Our route from Canegrass Dam to Red Lake had us crossing this swale between the dunes. This image certainly gives you a sense of the expansiveness of the Outback. This place is ruled by the Toyota Land Cruiser, Nissan Patrol and Mitsubishi Pajero. Three incredibly awesome machines for the rough-as-guts world of Australian off-roading.
Interestingly, these are pretty much unavailable in North America. You do see one every now and then, and the Land Cruisers are all gussied up and sold under the Lexus brand so I’m not sure anyone would really take it out and beat the snot out of it. But if you did, you could be well assured that it would just keep on ticking.
It’s funny posting this photo today, in a way. The following vehicle in this image is a Mitsubishi Pajero. We haven’t seen one of these seen we moved back to Canada almost 2 years ago. Then today, driving down highway 11, what passes by us? A right-hand-drive Pajero. “Hey, he’s on the wrong side of the car. Hey! that’s a Pajero!” shouts Jen. LOL.
Here we are. Red Lake, just north of Roxby Downs, South Australia. The previous two Looking Back photos were taken along our route to this dried up lake bed. This is the normal, steady state condition of Red Lake. Not a lot of water to be seen here. On first look at this photograph, you might think you are seeing water, but that would be a mirage.
Funny thing, mirages. Until I saw them for myself out in the Outback, I always sort of shook my head a bit reading stories about people lost in the desert going crazy chasing after mirages thinking they had finally found some water. It looks so real and even reflects just like a lake would. Really neat. So, yeah, that’s a mirage in this photograph. And if you think I’m just joshing around, the ute driving through the middle of it with a big ol’ dust cloud behind it? Sort of gives it away.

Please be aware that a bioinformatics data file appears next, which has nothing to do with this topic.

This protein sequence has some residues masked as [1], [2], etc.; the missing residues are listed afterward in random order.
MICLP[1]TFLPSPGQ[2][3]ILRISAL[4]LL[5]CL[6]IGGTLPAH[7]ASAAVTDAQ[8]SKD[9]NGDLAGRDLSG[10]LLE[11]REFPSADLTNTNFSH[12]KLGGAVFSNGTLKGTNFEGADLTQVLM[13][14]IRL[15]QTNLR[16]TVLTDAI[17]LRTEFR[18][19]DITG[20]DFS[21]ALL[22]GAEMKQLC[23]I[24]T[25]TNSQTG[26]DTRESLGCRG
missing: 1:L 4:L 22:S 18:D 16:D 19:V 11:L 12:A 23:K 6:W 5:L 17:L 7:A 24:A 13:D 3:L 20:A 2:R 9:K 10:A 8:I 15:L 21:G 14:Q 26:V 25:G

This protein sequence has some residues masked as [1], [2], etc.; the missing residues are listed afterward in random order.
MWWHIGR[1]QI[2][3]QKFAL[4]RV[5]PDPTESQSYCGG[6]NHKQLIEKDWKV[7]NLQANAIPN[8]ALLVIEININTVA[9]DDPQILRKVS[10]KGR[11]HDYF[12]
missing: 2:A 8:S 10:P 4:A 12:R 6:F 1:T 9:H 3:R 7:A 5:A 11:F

When I was reviewing these images I was pretty sure I must have taken this with a wide angle. Nope, 82mm on a crop sensor. Full on telephoto folks. This image, even more so than yesterday’s gives you a feel for the expansiveness of the Outback and just how forbidding it can be. I have a couple more photographs in mind for the future that carry this theme even further.
So, why is this a “lake” then? Well, it’s a lake when it rains. And when it rains in the Outback, holy moly does it rain. Doesn’t happen very often to be sure, but wooooo, does it. And then these low-lying clay pans fill with water and all kinds of life spring up. Pre-historic creatures that have adapted themselves to survive for decades either dormant or as eggs, just waiting for a flood so they can burst forth, procreate, die and their eggs or offspring wait for the next deluge.
Some of the lakes can become quite deep and hold their water for several years. Others will drain away after just a few days, weeks or months. In Roxby, we were fortunate to have a long lasting lake about 20minutes drive from town. In 2007 when the big rain came, we were skiing in Lake Mary for 2 years, but it had been at least 15 years since it was possible to do that.
Pretty cool things happen in the Outback, must say.